All the while, what are white officials doing? Nobody on City Council is Black, so, white officials are saying, “You want to integrate into our schools? We’re going to move you somewhere else.” Four hundred and sixty three African Americans were displaced, 507 total people.
Seeing those two in relationship opened my eyes up. Nothing is in isolation; these things are deeply connected on many levels.
You both grew up in Charlottesville, have done a lot of work on the area’s history and also how that history affects our present. But were there any surprises from working on the film?
Yager: Kathy Johnson-Harris has a wonderful bit in her interview where she’s talking about how her parents, who would leave the back door open — not wide open, but unlocked — would leave money on the table for the egg man, who would come in from the county. The egg man would come in, drop their eggs off, pick up the money, and then when they got home, the eggs would be there and the door would be closed. It goes to dispel that myth of Vinegar Hill as a violent place, that it was blighted. No it wasn’t. It wasn’t.
Dickerson: The sights and the sounds of the neighborhood. When Cindy Jones-Stratton is talking about what Vinegar Hill sounded like, you can really experience what Vinegar Hill sounded like, what it tasted like, the smells. Ivan [Orr] does a great job weaving the sound and the music to bring that out. Again, we go back to Kathy [Johnson-Harris], who’s talking about the rolls coming out of the oven. You can almost taste the rolls, the way she’s explaining them.
Yager: “Butter slithering off…”
Dickerson: They talk about being with their friends as children in the neighborhood. It sounds like the wonderful place that it was for the folks that lived there.
Yager: George Ferguson Jr. was head of the NAACP — he’s a funeral home director. His family home was on Vinegar Hill, on Main Street right by the Lewis and Clark statue. And in his oral history [conducted in the 1980s for James Saunders and Renee Shackelford’s “Urban Renewal and the End of Black Culture in Charlottesville, Virginia”], he says something like, “If anybody were interested, you could go down to the courthouse. If you looked up the records of who owned properties in Vinegar Hill, you’d see that all the ones that were slummed and blighted were owned by one white man.”
We dug up those property records, and lo and behold, he is correct. We have all of the records, not only the original records of the properties but the appraisals.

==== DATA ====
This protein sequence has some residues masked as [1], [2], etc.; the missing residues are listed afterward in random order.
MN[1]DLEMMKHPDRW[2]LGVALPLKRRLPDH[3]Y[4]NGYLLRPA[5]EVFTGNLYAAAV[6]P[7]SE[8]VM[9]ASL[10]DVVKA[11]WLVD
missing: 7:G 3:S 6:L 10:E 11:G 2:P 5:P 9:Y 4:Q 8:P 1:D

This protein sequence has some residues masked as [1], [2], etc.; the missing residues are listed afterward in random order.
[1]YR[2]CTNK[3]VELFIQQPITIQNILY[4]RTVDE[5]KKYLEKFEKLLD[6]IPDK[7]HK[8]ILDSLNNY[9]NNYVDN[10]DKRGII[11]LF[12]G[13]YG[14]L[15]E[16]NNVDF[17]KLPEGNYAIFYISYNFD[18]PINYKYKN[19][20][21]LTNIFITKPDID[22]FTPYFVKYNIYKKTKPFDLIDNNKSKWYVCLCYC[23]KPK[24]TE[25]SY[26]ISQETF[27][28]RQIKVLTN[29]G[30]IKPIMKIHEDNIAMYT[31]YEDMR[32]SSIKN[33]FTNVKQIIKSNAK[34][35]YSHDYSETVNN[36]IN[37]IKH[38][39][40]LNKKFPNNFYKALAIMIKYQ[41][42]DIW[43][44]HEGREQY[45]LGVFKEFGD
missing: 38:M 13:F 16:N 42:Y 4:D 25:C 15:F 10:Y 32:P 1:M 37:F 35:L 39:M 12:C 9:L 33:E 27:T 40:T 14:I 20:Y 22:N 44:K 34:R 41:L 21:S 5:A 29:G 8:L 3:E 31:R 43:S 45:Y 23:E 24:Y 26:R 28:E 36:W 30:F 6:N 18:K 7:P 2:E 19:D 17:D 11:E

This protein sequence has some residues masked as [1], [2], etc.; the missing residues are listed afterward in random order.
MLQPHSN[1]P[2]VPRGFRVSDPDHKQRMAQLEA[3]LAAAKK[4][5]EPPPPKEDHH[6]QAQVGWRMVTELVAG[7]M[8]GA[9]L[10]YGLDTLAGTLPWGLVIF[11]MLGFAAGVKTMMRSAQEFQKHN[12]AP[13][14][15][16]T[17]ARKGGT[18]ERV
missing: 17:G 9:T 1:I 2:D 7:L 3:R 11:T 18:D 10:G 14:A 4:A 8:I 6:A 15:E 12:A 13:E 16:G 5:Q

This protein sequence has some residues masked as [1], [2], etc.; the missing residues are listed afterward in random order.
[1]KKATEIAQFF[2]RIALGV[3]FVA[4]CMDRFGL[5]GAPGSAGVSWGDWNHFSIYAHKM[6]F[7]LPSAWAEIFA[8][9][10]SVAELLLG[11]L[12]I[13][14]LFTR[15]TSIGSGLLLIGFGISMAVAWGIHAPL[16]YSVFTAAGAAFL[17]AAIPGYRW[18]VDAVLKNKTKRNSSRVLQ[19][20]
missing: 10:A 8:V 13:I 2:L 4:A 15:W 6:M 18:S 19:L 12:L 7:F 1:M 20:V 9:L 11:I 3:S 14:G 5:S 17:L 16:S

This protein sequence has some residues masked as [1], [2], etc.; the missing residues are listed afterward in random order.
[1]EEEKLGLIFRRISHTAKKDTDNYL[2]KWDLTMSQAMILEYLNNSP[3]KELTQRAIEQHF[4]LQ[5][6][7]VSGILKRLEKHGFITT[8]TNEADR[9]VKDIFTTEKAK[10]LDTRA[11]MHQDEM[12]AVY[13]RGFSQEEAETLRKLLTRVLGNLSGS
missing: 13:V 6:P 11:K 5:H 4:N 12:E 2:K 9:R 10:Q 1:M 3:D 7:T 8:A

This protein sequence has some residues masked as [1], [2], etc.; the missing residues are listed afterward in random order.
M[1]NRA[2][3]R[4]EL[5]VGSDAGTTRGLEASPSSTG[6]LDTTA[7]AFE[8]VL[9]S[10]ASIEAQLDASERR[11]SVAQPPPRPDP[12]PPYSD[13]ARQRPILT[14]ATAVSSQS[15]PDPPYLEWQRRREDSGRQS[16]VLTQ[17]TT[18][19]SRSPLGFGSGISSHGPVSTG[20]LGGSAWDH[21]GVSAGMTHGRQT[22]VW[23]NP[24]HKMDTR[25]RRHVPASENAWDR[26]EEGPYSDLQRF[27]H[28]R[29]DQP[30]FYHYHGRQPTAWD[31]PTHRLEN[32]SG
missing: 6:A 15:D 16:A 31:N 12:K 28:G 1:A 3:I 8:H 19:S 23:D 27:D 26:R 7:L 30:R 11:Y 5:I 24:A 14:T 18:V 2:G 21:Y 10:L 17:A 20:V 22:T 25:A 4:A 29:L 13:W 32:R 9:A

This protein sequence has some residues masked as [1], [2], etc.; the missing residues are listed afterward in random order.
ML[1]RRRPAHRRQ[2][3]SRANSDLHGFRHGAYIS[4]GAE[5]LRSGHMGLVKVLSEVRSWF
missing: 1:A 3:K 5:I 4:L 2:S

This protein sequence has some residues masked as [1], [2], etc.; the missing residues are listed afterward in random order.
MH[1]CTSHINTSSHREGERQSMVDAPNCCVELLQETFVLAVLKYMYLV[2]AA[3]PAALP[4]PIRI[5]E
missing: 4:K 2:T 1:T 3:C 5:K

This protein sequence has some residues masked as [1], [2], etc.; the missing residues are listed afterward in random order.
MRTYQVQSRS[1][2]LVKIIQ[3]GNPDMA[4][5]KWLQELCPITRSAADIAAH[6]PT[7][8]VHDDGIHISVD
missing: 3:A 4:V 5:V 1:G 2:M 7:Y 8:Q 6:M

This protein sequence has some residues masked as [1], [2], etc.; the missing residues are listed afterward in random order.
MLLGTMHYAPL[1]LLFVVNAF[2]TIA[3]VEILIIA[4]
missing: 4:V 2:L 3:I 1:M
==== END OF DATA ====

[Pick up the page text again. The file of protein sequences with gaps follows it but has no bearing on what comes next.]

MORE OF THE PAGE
What else would you like people to know about Vinegar Hill before seeing the film?
Yager: The numbers of how much was taken — and not only in terms of how many people and how much acreage of land. The year before the whole neighborhood was bulldozed, 29 businesses brought in $1.8 million in 1959 income. Adjusted for inflation, that’s more than $17.8 million today. Only a handful of those businesses were able to open up shop in another part of town. They all closed within the next five, 10 years. All of them.
And the ecosystems. People were coming in from the county and working in and frequenting Vinegar Hill, so where does all the produce in Inge’s store come from? Where do the chicks come from? Where does the fish come from? All of these stores and businesses, they touch hundreds, thousands of people’s lives and economic livability. So what is the effective impact of that?
Now, we have a nice opportunity for having a real conversation about what repair looks like. There are people still walking around today who lived there and who had things taken from them. This is a very real harm that was committed, so,what is our responsibility as a city, as a community, to try to reconcile that, to try to reckon with that?
Dickerson: That’s kind of how we end the film, with an interviewee asking, who are the folks that are responsible for this? This is a reparations issue, and don’t tell me it can’t be done, because people are still walking around here. Descendants are still here. We know who these people are.
We often think of these stories as being far away and long ago. And that’s just not truthful. These stories happened very recently.